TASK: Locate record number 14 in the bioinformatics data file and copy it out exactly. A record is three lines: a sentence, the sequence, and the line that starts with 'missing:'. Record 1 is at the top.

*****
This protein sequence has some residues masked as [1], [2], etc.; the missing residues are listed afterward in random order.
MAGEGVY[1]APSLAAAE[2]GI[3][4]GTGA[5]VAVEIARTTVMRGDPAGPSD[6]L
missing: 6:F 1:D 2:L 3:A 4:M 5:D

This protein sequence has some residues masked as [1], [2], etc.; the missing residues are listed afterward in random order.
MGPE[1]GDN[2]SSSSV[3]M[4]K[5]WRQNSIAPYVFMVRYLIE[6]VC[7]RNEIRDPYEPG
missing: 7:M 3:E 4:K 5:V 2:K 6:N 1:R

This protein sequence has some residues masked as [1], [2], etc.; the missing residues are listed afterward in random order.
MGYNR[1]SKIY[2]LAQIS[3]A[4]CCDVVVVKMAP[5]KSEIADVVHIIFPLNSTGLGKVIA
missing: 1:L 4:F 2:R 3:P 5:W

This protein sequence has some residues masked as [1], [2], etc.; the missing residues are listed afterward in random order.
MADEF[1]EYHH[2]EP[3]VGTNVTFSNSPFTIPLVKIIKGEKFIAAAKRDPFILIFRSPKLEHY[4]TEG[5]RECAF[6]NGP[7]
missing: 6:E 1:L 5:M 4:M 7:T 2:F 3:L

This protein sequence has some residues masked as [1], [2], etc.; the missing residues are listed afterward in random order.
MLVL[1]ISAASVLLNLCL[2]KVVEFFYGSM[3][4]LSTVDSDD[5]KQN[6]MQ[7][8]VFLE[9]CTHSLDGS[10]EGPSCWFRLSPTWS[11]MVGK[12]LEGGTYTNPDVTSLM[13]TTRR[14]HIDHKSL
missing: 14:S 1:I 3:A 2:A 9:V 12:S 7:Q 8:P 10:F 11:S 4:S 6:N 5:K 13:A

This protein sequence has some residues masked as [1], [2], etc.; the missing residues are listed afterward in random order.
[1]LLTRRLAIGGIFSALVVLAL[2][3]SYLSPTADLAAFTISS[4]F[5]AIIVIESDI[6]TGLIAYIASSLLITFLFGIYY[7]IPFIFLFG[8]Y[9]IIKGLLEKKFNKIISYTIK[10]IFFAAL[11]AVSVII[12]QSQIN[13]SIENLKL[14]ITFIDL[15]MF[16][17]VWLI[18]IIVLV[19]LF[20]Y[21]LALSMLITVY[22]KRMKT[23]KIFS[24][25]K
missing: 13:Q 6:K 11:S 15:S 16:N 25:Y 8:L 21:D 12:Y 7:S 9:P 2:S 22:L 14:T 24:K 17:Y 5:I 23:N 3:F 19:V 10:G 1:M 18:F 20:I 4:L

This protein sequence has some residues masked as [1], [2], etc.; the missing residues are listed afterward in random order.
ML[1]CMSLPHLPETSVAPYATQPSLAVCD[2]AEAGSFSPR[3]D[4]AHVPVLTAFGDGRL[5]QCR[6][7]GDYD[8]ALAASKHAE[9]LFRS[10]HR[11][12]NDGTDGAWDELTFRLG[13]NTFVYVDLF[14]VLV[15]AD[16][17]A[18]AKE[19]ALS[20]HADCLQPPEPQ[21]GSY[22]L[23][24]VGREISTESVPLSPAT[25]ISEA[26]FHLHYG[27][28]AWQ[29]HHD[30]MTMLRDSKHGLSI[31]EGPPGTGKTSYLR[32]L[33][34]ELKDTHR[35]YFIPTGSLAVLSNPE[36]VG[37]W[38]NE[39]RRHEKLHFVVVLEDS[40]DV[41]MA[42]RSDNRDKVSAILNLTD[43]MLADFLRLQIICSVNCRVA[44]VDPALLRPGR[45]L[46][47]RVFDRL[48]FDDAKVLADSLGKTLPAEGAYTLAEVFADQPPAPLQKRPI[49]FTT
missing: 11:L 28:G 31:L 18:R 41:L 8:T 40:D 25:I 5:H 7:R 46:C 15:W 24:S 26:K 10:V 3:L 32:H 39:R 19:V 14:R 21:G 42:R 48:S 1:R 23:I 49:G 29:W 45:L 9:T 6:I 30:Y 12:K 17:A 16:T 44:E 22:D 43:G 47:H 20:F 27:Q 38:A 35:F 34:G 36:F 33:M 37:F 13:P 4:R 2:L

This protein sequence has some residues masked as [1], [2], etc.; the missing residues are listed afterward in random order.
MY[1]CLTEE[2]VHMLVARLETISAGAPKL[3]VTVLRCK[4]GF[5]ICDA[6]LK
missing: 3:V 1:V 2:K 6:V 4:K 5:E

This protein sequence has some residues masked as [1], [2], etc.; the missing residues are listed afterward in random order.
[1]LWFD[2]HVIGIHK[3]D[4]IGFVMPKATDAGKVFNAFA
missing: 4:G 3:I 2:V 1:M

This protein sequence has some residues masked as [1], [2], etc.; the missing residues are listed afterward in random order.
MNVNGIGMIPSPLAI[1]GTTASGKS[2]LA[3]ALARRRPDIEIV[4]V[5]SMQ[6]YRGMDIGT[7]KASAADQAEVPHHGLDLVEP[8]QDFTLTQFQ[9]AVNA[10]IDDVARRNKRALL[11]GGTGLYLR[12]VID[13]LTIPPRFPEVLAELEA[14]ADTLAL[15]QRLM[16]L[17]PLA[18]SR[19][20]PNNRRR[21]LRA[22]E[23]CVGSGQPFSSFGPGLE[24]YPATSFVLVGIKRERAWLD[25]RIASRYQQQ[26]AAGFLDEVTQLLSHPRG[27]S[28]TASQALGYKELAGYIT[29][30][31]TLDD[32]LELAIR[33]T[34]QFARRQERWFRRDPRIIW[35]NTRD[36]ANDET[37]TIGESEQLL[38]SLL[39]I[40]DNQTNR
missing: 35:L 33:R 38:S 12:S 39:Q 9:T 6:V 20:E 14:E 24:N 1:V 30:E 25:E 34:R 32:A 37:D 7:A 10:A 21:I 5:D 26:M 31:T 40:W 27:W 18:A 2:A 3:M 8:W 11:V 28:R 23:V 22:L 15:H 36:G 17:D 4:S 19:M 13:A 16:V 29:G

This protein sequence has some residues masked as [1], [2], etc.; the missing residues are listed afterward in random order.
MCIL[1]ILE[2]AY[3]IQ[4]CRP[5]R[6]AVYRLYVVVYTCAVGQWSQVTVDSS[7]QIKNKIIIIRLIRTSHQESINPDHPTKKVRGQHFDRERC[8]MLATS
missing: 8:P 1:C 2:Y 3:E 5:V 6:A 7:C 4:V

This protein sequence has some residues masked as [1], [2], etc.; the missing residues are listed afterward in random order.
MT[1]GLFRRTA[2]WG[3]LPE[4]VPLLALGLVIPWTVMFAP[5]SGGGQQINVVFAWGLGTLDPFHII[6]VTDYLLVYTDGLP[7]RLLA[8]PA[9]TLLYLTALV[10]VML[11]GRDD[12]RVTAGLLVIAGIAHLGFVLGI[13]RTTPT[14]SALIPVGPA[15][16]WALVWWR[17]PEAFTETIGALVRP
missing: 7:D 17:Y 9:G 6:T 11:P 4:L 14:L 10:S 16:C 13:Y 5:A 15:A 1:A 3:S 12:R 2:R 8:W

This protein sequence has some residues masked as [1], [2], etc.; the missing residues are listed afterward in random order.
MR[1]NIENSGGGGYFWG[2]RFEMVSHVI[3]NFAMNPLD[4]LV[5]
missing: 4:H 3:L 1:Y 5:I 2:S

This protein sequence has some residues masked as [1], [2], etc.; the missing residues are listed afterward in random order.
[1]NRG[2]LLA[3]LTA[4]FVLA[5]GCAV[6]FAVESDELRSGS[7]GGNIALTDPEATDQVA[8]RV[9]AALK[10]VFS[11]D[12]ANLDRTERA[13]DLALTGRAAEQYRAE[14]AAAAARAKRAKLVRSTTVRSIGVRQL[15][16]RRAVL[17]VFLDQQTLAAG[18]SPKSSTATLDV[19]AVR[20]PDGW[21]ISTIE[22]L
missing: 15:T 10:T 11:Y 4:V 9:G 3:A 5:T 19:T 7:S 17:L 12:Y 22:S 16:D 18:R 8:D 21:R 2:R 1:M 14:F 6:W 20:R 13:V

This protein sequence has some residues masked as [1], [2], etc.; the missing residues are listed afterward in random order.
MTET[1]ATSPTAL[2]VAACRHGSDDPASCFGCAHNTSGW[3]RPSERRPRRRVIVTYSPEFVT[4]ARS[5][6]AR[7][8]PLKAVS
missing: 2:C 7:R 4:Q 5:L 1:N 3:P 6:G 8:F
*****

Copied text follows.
This protein sequence has some residues masked as [1], [2], etc.; the missing residues are listed afterward in random order.
[1]NRG[2]LLA[3]LTA[4]FVLA[5]GCAV[6]FAVESDELRSGS[7]GGNIALTDPEATDQVA[8]RV[9]AALK[10]VFS[11]D[12]ANLDRTERA[13]DLALTGRAAEQYRAE[14]AAAAARAKRAKLVRSTTVRSIGVRQL[15][16]RRAVL[17]VFLDQQTLAAG[18]SPKSSTATLDV[19]AVR[20]PDGW[21]ISTIE[22]L
missing: 15:T 10:T 11:Y 4:V 9:G 3:A 5:T 19:T 7:S 17:L 12:Y 22:S 16:D 18:R 8:D 21:R 2:R 1:M 14:F 6:W 20:R 13:V